However, in Johannesburg, South Africa it is a tad pricier as the three-course meal at a restaurant can cost about S$48.74 for 2 people.

In Cold Lake, Canada, chain store (e.g., Zara) dresses are priced cheaper at S$43.78 whereas it retails for S$63.60 in Singapore. That is saving you S$19.82!

In the capital of Peru called Lima, you can enjoy 3 hours of playing tennis on a weekend (S$35.94) plus catching a flick on its international release (2 seats for S$15.76). Talk about an ideal date!


With this larger amount, you can rent an apartment for a month (inclusive of Internet services) at all these countries discussed. For instance, in Australia, you can rent a 1-bedroom apartment on the outskirts for S$1,187.62.

While in the world’s eight largest economy, an Italian 1 bedroom apartment outside the city costs S$1,034.54.

Image Credits: Julia via Flickr

Image Credits: Julia via Flickr

For an incredibly cheaper price, visit China where you can rent a 3-bedroom apartment at the city for S$1,030.15.

Or go to South Africa where a 3-bedroom apartment at the city is about S$1,409.27.

And, if you have a month long business trip in Canada, consider renting the 1 bedroom apartment in the city for S$1,340.63.

Finally, Peru’s 3-bedroom apartment at the city will cost you approximately S$1,107.23.

Image Credits: blog.absolutvision.com

Image Credits: blog.absolutvision.com

Oh! By the way…all these data were collected from Numbeo. It is a website that stores the world’s largest database of user contributed information about global living conditions. It has been mentioned in internationally renowned newspapers and magazines such as BBC, Forbes, The Economist, and New York Times among others. See for yourself! 🙂



How Much Will It Cost To Live in USA, Singapore, Australia or Italy?

Cost of living is the total expense of maintaining a standard of living in a certain country. This changes over time and is often operationalized in a cost of living index.

In this chart is the comparison of the cost of living of four countries namely: United States of America, Australia, Singapore, and Italy.


Clothing And Shoes Ave. (in SGD) USA SG AUS ITALY
1 Pair of Jeans (Levis) 54.95 111.92 111.35 129.67
1 Summer Dress in a Chain Store (Zara, H&M, F21, etc.) 47.82 63.24 76.26 53.99
1 Pair of Men Leather Shoes 113.77 136.22 147.41 166.62
Total Clothing: 216.54 311.38 335.02 350.28
Rent Per Month Ave. (in SGD)
Apartment (1 bedroom) in City Centre 1,359.20 3,312.03 1,944.27 928.25
Apartment (1 bedroom) Outside of Centre 1,032.05 2,133.33 1,380.82 709.08
Apartment (3 bedrooms) in City Centre 2,313.77 5,955.30 3,335.58 1,634.16
Apartment (3 bedrooms) Outside of Centre 1,743.47 3,579.49 2,186.44 1,192.56
Total Rent: 6,448.49 14,980.15 8,847.11 4464.05
Ave. Salary After Tax (in SGD)
Monthly Salary 4,103.69 3,875.20 4,732.34 2,439.03


All the data were collated from Numbeo. It is a website that stores the world’s largest database of user contributed information about global living conditions.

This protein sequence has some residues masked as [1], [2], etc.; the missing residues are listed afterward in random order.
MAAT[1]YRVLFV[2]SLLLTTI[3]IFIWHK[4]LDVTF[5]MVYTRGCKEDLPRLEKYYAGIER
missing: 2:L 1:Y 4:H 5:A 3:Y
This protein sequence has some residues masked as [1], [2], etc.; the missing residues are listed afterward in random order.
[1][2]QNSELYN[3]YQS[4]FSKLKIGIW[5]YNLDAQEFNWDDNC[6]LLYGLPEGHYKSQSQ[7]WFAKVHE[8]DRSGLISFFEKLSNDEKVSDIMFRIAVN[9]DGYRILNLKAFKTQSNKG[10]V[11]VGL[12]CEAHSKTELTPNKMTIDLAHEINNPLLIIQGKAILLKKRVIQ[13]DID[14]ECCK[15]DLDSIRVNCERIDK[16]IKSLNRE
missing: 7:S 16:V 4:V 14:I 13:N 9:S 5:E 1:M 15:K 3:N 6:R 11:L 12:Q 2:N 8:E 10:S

Before discussing the variables in the chart, let us first explore a brief introduction of these four countries. United States of America, commonly referred to as U.S., is a federal republic country that is consists of 50 states. According to the International Monetary Fund, U.S. has the world’s largest national economy. It is considered as a developed country.

Australia, or Commonwealth of Australia, consists of the mainland and numerous smaller islands. In 2012, International Monetary Fund ranked Australia as the fifth highest per capita income among the world. It is also considered as a developed country.

Singapore, officially known as Republic of Singapore, is an island country in Southeast Asia. Despite its size, Singapore had the third highest per capita income around the world. It boasts its high regard on education, healthcare, and economic competitiveness.

Lastly, Italy is a parliamentary republic in Southern Europe. Human Development Report highlighted that Italy is a very developed country with its economy being the eighth largest in the world.

In the comparative chart above, Italy was shown to have the highest cost in Clothing and Shoes. Most of the famous chain brands originated from the U.S., which is why the country had the least cost on clothing and shoes. Furthermore, it is the reason why some items are cheaper when you buy it on its online store.

The Average Rent per Month is overwhelmingly dominated by Singapore. Renting a bedroom apartment at the city center will cost you about S$3,312.03 in Singapore. With that amount, a person can already rent two 3-bedroom apartments in Italy’s city center. The higher cost of rent in Singapore is due to the 718.3 km2 total area of land wherein millions of people reside.

Image Credits: Lina Hughes via Flickr

Image Credits: Lina Hughes via Flickr

Lastly, in most of the factors, Australia sits strong on the second place. Although rent and clothing may be costly in Australia, the average salary per month is S$4,732.34. It is the highest among the other four countries.

So, if you are moving to a different country and curious about its cost of living, look it up on Numbeo. It has been mentioned in internationally renowned newspapers and magazines such as BBC, Forbes, The Economist, and New York Times among others.

Sources: International Monetary Fund, Numbeo, and Wikipedia